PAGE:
(Senate - November 15, 2016)

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[Congressional Record Volume 162, Number 163 (Tuesday, November 15, 2016)]
[Pages S6329-S6330]
From the Congressional Record Online through the Government Publishing Office []


  Mr. DURBIN. Mr. President, for 16 years, broadcaster Harry Caray was 
the voice of the Chicago Cubs. He wasn't in Yogi Berra's league 
linguistically. Harry Caray could turn a phrase.
  ``Holy cow!'' was one of Harry Caray's signature lines. Another 
legendary Harry Caray line that made people jump for joy was this:

       It might be. It could be. It is! A home run!

  Harry Caray loved baseball. He loved Chicago. He loved the Cubs. But 
most of all, he loved the Cubs fans, those generations of fans who 
packed Wrigley Field every year, almost certain that their team would 
lose but hoping for a miracle. Harry Caray once said of the citizens of 
Cubs Nation:

       This has been the remarkable thing about the fans in 
     Chicago, they keep drawing an average of a million-three a 
     year, and when the season's over and they've won their usual 
     71 games, you feel that those fans deserve a medal.

  Well, Harry Caray passed away in 1998. But like every Cubs fan, he 
believed until his final breath that the Chicago Cubs, those loveable 
losers, would one day reclaim the title as Major League Baseball's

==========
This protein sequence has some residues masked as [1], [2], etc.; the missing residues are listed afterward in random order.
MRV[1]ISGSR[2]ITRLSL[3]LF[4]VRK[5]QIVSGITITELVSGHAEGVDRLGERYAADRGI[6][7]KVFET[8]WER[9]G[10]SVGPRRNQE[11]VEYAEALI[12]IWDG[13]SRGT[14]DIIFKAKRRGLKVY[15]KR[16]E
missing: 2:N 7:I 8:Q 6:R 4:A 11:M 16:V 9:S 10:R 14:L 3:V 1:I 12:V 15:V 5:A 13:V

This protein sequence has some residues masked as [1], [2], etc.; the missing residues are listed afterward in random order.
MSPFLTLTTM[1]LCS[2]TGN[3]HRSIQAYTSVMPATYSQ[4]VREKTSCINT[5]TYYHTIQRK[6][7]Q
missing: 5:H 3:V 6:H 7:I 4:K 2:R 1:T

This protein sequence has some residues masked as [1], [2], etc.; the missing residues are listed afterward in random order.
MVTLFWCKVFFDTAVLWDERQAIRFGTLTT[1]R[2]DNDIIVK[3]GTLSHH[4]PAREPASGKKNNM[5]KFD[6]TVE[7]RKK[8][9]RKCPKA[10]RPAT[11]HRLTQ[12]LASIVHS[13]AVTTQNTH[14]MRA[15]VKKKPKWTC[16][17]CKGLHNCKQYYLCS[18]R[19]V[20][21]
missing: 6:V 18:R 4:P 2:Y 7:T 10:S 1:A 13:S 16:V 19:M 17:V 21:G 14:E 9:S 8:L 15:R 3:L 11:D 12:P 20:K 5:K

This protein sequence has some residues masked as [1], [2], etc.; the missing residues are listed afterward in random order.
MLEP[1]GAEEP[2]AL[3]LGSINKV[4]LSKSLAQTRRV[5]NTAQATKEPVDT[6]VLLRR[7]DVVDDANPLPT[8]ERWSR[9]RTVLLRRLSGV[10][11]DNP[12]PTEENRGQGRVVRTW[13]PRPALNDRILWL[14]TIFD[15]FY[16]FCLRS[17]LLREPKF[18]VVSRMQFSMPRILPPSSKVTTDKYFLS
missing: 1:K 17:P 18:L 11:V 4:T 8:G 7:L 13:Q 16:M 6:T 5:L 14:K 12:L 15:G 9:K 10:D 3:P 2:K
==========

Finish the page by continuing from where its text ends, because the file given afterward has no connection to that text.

World Series champions, a title they held and won in 1908.
  Well, Harry Caray was right. The day came. Miraculously, in the early 
morning hours of November 3, in the 10th inning of the 7th and deciding 
game against the gritty, formidable Cleveland Indians, the Chicago Cubs 
won the 2016 World Series. That heart-stopping game 7--in fact, the 
whole series--was a contest for the ages and one that Cubs fans will be 
talking about for generations.
  Let me say it again. The Cubs' improbable, come-from-behind World 
Series championship marks the first time since 1908 that the Cubs won 
the World Series. Their 108-year drought with our World Series trophy 
marked the longest losing streak of any team in any sport in the United 
States of America. But all those years of dashed hopes and deferred 
dreams are history.
  The curse of the billy goat and the omen of the black cat are all 
dead. Fly the W and hoist the trophy. The 2016 Chicago Cubs are the 
World Series champs, the very best in baseball. They posted the 
winningest record in Major League Baseball, with 103 victories to 58 
losses, and they finished 17\1/2\ games ahead in their division, ahead 
of the St. Louis Cardinals, always a formidable baseball team. It was